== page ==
Happy Pi Day. In some countries the calendar dates are written with the month first. So the 14th day of March is written as 3/14. Just for fun, this day is now celebrated all around the world as PI day as the first few digits of pi are 3.14.
There are now so many sites that help you celebrate this event with your students. Pi is the mathematical tern for the relationship between the diameter and the circumference of a circle. The diameter fits around the circumference more than 3 times. This relationship is the same no matter what size circle you create. It is a number that never ends. But it is also a number where absolutely no pattern has ever been discovered. Humans find this astounding. They can’t believe that a number can exist without a pattern attached. They keep searching for one.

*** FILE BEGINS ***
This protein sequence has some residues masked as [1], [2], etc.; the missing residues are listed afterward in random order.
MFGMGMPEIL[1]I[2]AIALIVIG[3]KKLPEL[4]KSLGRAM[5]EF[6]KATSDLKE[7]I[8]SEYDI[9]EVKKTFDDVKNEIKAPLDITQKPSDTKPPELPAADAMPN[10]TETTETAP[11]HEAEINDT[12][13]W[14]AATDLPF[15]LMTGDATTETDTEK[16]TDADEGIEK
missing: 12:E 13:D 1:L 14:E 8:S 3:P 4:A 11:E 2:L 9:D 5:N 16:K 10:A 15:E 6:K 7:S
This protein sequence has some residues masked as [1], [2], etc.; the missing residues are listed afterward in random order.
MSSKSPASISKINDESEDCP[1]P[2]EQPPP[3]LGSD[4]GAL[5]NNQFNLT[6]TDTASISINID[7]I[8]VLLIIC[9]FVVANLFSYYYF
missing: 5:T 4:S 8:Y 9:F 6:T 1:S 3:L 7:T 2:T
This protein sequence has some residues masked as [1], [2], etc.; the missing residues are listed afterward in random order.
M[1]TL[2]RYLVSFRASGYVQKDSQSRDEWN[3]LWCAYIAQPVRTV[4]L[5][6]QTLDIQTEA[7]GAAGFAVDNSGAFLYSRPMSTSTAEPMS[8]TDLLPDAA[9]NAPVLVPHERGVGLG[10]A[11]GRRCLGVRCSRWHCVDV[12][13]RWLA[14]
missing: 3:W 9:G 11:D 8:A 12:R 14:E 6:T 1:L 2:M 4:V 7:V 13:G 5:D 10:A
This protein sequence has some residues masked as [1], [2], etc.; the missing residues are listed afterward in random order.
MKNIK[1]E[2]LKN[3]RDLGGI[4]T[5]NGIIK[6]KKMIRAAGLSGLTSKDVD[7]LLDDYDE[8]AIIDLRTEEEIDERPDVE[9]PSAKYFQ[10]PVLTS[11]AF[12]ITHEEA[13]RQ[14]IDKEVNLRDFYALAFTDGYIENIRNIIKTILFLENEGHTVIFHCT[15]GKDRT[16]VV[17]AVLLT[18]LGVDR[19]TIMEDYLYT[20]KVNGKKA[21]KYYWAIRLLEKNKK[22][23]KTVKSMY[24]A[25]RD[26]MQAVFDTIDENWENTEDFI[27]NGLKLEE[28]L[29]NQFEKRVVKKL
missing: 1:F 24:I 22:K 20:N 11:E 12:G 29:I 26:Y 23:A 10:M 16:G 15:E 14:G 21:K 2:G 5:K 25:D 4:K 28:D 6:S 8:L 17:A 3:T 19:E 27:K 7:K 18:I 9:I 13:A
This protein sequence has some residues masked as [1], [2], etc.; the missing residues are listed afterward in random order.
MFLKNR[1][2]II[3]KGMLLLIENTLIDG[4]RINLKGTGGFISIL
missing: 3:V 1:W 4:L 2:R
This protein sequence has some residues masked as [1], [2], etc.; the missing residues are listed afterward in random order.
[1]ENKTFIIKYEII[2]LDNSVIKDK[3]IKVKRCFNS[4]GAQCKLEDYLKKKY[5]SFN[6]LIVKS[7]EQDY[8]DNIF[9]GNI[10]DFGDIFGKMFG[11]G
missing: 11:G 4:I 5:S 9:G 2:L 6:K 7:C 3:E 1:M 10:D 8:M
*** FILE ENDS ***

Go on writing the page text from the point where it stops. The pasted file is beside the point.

This relationship known in the times of the ancient Babylonians and Egyptians. The symbol π was first used to denote the circumference-to-diameter ratio in 1706 by Welsh mathematician William Jones. But it didn’t catch on until Swiss mathematician Leonhard Euler adopted its use in the 1730s.
In 2016, a Swiss scientist, Peter Trueb, used a computer with 24 hard drives and a program called y-cruncher to calculate pi to more than 22 trillion digits — the current world record for the enumeration of pi. If you read one digit every second, it would take you just under 700 000 years to recite all those digits.
March 14 is also Albert Einstein’s birthday. And physicist Stephen Hawking, considered by some to be Einstein’s intellectual successor, died on March 14 2018.
What can you do to celebrate PI DAY with your primary students?